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Independence Day

Happy 4th of July dear reader! At least to my US readers; I am not so America-obsessed that I think the whole world celebrates the US independence. But truthfully we are extremely proud of our freedom and our independence and our “exuberance” can sometimes overtake our sensibility and we can get just a bit over the top… And that is why this holiday will be such a telling test for this country.

Independence is an oft misunderstood term; it means to be self-supporting, not reliant on anyone else, not under someone else’s control or rule – to not be controlled. We fought for, and earned, our independence from British rule in our Revolutionary War from 1775-1783. And a group of extremely smart people sat and thought, argued, and negotiated with each other for a long time to develop and execute a new set of rules for our new country, and its citizens, to live by: our Declaration of Independence and our Constitution with the Bill of Rights. Indeed, we left one set of rules and replaced them with another, different, set of rules. Because people cannot live without rules, even free people. A society can’t even exist without rules, never mind thrive and flourish.

Consider just your small town, wheresoever that may be. Are your neighbors allowed to break down your door and take whatever possessions you have that they so desire? Can they just hop in your car and take it? When you deposit your paycheck at the bank, can the bank then just take that money and use it however they want? If you complain about your food being uncooked in a restaurant can the cook come out and stab you? Of course not – laws prevent these things from happening; laws that prohibit those kinds of behavior and provide serious consequence for their disregard.

So is that freedom? Is that independence? One could argue that we remain under control – we are not fully free. That would not be a rational argument, but there are certainly those who have expressed that opinion through this nation’s history. And that misguided interpretation of freedom is rearing its ugly head a lot lately in this country. People are taking offense at a seemingly endless list of American icons and demanding their removal as it inhibits their freedom. There is certainly room for an honest, calm, intelligent discourse on the changing values of a culture and agreeing on a course of action; that is how a centered and cognizant society functions. We did so with the Swastika – the vile symbol from WWII that became a symbol of hate to the Jewish people. We recognized what it had morphed into and took action. But we did so with calm discussion and rational thought. Yes, we are all endowed with freedom of speech and expression; feel free to hang a Swastika in your home. But you can’t paint it on someone else’s property.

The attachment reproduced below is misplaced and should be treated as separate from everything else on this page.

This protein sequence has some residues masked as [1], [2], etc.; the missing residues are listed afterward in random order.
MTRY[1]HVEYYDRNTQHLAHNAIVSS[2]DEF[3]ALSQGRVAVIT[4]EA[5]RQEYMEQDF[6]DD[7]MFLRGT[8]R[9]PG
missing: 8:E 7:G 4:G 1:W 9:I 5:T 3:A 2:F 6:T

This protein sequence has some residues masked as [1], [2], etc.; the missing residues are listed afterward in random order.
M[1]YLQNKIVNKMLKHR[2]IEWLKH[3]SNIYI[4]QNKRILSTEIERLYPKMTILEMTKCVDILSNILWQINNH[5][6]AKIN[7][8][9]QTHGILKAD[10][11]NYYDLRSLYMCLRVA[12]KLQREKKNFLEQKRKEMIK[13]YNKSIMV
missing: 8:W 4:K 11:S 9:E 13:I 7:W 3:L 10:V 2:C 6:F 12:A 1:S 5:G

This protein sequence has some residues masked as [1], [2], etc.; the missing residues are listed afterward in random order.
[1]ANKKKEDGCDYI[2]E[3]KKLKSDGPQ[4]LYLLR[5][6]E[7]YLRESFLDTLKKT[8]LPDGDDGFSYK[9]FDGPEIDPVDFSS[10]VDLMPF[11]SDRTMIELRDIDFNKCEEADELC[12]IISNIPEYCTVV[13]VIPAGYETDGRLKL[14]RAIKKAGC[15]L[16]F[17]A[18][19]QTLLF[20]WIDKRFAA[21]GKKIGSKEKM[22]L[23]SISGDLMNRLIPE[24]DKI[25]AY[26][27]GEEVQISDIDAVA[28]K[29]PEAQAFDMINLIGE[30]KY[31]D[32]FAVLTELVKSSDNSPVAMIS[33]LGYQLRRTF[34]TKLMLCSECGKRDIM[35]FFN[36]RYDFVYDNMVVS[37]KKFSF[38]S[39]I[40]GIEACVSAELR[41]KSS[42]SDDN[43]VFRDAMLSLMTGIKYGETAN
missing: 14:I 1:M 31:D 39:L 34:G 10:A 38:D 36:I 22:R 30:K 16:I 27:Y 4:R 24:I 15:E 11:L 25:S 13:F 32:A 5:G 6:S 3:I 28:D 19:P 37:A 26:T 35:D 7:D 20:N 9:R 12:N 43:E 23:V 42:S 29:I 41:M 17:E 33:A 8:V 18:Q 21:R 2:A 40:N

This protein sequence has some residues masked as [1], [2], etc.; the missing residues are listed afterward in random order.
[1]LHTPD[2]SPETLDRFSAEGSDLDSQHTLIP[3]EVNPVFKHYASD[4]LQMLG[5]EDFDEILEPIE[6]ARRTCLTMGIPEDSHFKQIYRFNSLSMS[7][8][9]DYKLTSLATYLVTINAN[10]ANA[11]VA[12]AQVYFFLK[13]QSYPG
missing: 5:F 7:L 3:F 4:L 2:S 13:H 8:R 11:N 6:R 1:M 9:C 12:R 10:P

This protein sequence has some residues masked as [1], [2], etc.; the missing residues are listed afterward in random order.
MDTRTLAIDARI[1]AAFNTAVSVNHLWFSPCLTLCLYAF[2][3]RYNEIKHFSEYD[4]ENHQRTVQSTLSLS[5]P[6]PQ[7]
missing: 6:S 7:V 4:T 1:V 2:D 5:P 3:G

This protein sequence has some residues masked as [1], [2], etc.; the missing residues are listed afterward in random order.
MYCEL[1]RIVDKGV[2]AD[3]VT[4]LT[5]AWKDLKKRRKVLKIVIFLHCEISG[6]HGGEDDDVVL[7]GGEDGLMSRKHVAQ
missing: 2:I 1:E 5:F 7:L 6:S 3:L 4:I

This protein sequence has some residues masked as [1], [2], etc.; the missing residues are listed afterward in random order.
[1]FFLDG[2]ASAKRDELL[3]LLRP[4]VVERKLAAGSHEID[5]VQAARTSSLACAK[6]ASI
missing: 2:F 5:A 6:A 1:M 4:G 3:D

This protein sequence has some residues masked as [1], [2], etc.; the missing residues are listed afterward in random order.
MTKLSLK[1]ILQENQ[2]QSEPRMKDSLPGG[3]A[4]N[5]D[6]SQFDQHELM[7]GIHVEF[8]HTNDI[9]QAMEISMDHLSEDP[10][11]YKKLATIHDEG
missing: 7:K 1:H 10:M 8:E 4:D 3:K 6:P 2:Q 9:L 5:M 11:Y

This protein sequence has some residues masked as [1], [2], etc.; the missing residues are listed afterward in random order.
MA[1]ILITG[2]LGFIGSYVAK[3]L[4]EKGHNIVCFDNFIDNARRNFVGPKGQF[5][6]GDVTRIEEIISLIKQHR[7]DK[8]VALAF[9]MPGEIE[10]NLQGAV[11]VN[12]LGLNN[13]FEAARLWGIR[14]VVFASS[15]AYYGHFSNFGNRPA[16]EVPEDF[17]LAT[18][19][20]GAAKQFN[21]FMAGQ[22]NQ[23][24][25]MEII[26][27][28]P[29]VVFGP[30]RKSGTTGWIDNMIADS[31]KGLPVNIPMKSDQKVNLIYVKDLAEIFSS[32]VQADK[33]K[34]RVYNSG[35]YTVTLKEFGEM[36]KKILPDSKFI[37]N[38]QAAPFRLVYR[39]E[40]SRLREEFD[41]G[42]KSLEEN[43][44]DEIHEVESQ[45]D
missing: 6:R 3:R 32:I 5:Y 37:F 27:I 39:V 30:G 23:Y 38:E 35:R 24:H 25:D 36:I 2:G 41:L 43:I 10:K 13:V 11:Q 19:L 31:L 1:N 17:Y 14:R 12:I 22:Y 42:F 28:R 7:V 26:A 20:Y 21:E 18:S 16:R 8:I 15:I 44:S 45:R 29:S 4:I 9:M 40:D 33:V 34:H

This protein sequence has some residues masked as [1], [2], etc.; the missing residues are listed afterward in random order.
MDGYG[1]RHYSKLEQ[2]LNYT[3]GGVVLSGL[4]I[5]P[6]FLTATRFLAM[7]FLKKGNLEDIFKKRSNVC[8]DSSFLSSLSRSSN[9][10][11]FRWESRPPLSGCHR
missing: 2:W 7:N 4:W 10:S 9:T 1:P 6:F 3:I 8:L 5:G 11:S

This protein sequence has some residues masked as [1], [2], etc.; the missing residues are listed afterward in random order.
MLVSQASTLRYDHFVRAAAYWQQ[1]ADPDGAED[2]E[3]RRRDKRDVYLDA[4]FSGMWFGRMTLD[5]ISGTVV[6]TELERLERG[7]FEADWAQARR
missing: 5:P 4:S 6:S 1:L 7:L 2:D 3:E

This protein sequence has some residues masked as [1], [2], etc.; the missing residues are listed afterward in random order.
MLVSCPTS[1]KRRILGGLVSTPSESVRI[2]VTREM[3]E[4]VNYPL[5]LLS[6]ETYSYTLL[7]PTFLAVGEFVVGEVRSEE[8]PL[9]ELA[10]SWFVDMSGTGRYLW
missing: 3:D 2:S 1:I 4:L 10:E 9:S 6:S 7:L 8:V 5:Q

So now we are throwing away Uncle Ben, Aunt Jemimah, and Elmer Fudd’s gun. The Washington Redskins may change their name. And of the latest, Mt Rushmore is coming under attack. Statues of great people are being torn down everywhere in the name of freedom, despite the fact that history-ignorant people are clueless that their freedom to tear down those statues were often borne on the backs of the very people whose statues they are trashing. That is not independence, that is not freedom; that is selfish and irrational reckless behavior, spawned more of the moment, the mood, than the history behind the icon. Out of a cry for freedom, we have turned to anarchy and looting.

That’s not to say that there aren’t some things that need to change, but that change has to come from a conversation, a calm discussion and with negotiation; not via brute force. That is not what Washington and Jefferson and all the other founding fathers envisioned. Yet at this very moment, a “reported” on CNN is attacking the four great presidents chiseled into that mountain. She would not have her moment on the air, expressing her anger and imagined misjustice, were it not for those great men. They lived in a different time, with different social morays and ideals, many of which are different than todays. I can’t blame someone who lived 150 or 200 years ago for their actions then if those actions were considered not just right and proper, but exemplary at that time. For all we know our actions today will be condemned and criticized by our future citizens in 200 years; how dare we throw away and erase our history?